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The Pros and Cons of Gated and Ungated Content
Gated content gives you user info — but could reduce viewership.
Gated content requires a user to enter personal information (email address, etc.) in order to continue viewing the content.
One of the pros of gated content is getting the user’s information. An email address allows you to follow-up with the individual; a survey gives you feedback on your article, webinar, etc.
A con is that you’ve severely reduced viewership of your content. The majority of folks do not want to enter their personal information unless they are really interested in the content. If gathering emails or survey results is very important to you, require the user to enter as few fields as possible. The more fields required, the less likely people are to continue.
Gated content should be high-value content.
Gated content is any high-value content that is available to a user after they have given up personal information, like their email address, in exchange for access.
Gated content can be a powerful part of your marketing and sales funnel, but it should be approached carefully. It must be educational and offer something that people can’t easily find in a blog or article on another website (high value). Secondly, it shouldn’t be all about your company — that’s an instant equation for distrust and lack of interest in future messages from your company. Our client, Quantum Xchange, offers some high value gated content like this white paper that explains how Quantum Key Distribution (QKD) works in tandom with their solution.
In an ideal marketing scenario, a user is interested in gated content, it satiates their thirst for information on a topic relevant with your brand, and after they have read it, they receive follow-up emails from your brand offering more educational content, in addition to information on your product or service. If you’ve done a good job with gated content that is relevant to them AND to your brand, you should have an easy sell on your hands.
Gated content trades information for information.
Gated content is content that is hidden behind a form — usually one that captures a user’s name and contact information. This type of content is usually in the form of whitepapers, videos, demos, or e-books.
Businesses use gated content to trade valuable information in exchange for a users contact information. This can be a powerful lead generation tool as you already know what type of information the potential client was looking for. On the flip side, there is the risk of a potential business contact closing out the page entirely because they don’t want to sign up for yet another list.
Not all content is created equal.
Gated content can be a great lead generation tactic by creating a way for users to access high-value content in exchange for a user’s information through form submission. Keep in mind, not all content is created equal, and not all of your content should be gated.
Ungated content has a ton of value and should typically be readily available for website visitors that are in the discovery or research phase (towards the top of the conversion funnel). Ungated content is your chance to showcase your expertise, give product or service overviews, and generate in-demand content for reaching new potential customers through SEO efforts.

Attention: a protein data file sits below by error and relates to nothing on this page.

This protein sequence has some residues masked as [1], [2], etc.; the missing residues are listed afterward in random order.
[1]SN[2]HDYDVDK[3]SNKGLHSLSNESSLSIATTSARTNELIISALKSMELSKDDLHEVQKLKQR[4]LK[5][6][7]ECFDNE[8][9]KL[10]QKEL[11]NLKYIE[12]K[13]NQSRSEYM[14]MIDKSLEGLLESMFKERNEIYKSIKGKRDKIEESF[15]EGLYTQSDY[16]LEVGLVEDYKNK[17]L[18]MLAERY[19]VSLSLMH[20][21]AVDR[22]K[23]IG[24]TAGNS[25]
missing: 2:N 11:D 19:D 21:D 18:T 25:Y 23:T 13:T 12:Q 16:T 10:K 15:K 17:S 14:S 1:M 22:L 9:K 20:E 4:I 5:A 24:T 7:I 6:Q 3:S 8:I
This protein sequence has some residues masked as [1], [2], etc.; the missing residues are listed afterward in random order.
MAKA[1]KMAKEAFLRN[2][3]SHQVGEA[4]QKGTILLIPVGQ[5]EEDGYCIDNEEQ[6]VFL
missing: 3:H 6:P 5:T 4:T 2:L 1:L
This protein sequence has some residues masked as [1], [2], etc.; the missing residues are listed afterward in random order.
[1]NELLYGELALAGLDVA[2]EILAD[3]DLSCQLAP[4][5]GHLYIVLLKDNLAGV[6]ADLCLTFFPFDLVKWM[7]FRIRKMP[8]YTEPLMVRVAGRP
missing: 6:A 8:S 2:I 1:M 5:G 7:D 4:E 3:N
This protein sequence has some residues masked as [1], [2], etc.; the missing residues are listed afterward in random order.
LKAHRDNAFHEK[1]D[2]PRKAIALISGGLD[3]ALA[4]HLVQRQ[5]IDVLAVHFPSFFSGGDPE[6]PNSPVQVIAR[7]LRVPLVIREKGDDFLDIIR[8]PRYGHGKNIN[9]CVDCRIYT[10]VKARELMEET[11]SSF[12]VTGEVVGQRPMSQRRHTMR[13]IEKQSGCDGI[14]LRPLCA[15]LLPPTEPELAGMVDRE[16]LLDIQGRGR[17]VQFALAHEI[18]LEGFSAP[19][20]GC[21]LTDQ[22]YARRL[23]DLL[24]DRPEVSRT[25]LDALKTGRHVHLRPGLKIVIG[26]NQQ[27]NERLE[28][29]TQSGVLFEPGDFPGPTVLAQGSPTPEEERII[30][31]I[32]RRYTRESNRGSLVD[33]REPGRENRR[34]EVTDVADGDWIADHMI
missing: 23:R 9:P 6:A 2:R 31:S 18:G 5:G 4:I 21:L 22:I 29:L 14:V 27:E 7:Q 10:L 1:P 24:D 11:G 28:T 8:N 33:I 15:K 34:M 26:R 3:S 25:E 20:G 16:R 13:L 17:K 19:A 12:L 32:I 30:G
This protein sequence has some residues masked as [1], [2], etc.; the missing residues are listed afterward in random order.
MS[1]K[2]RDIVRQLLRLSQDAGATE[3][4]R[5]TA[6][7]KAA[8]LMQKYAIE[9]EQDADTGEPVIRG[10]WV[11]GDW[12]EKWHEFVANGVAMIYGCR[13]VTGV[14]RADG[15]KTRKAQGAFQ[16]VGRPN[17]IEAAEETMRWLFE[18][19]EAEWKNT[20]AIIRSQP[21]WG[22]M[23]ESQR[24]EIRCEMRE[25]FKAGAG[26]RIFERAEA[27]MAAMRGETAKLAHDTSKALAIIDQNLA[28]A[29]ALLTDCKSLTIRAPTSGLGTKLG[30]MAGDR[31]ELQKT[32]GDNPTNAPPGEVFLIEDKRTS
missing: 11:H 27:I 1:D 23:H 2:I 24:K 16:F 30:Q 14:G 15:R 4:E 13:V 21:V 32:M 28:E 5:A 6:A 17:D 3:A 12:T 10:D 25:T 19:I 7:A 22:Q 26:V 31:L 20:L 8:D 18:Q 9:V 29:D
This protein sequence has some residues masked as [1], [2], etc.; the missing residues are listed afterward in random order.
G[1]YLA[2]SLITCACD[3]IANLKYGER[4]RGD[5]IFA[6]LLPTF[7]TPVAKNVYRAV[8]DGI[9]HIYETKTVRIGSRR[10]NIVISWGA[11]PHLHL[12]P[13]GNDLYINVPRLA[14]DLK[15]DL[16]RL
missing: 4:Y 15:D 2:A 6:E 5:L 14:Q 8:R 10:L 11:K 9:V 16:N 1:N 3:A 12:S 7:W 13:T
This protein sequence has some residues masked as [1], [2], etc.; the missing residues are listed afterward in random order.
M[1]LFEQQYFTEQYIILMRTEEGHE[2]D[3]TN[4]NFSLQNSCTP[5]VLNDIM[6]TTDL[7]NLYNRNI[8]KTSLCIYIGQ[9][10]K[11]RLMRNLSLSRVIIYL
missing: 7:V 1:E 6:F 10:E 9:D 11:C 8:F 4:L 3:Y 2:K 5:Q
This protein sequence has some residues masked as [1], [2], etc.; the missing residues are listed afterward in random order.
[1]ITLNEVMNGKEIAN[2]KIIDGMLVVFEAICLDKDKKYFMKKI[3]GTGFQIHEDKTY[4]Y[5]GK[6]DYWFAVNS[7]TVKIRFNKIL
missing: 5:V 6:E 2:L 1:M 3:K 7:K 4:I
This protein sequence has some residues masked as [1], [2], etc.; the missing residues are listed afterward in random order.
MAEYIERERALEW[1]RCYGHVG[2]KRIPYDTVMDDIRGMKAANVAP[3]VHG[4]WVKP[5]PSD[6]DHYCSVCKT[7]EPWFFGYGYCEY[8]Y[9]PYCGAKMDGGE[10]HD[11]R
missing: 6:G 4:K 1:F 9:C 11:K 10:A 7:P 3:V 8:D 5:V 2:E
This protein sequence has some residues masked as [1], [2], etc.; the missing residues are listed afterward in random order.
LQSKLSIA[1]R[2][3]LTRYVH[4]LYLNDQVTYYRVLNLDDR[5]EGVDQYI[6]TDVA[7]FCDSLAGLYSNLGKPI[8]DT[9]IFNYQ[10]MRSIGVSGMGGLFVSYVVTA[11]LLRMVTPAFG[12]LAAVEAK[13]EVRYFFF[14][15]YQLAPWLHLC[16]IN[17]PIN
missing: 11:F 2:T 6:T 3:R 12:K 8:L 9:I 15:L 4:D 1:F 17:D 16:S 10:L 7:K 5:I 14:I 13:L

As you think about which content of yours should be gated, consider the user’s intent as it aligns with the customer journey. Someone further down the conversion funnel is more likely to offer up their contact information in exchange for content they seek.
Check out our client Bricata, for example. Their cyber security resources have a mixture of both gated and ungated resources based on user intent. We leave their case studies and data sheets ungated to make it easy for website visitors to view content that will help them understand Bricata’s capabilities. If the user wants to listen to a webinar or read an Ebook or whitepaper, however, they have to provide some information about themselves first.
Gated content enables further engagement.
Gated content are deliverables that are accessible through the submission of a form, which must be completed by users. These deliverables can be case studies, white papers, webinars and technical presentations.
The pros of having gated content on your site is to engage with your users and gather their information so you can keep them informed about other areas of your business. The cons are that some users may not be interested in sharing their information or taking the extra time to fill out the form, and you may lose the engagement of the visitor.
Don’t overplay your hand. Using gated content requires discretion.
I’m going to focus on the pros and cons part of this question. The pro is obviously the lead generation that comes from gated content. Some people will give you their true contact information in order to download your materials. The con for this is that I think people are overusing this approach. If you have a bonafide white paper or webinar outlining your expert findings on something then, by all means, offer this as gated content to collect information.
We get a lot of requests, however, to make some blog posts or less-authoritative content as gated information. Don’t bother! Just put this up as good content on your website (good for your users and good for search engines), and they will contact you or submit another form if they are interested.
I do believe that each of these content offerings should include a CTA to encourage people to submit their details, but don’t make it a requirement for accessing the content. In the long run, you’ll get more leads and more SEO value this way.
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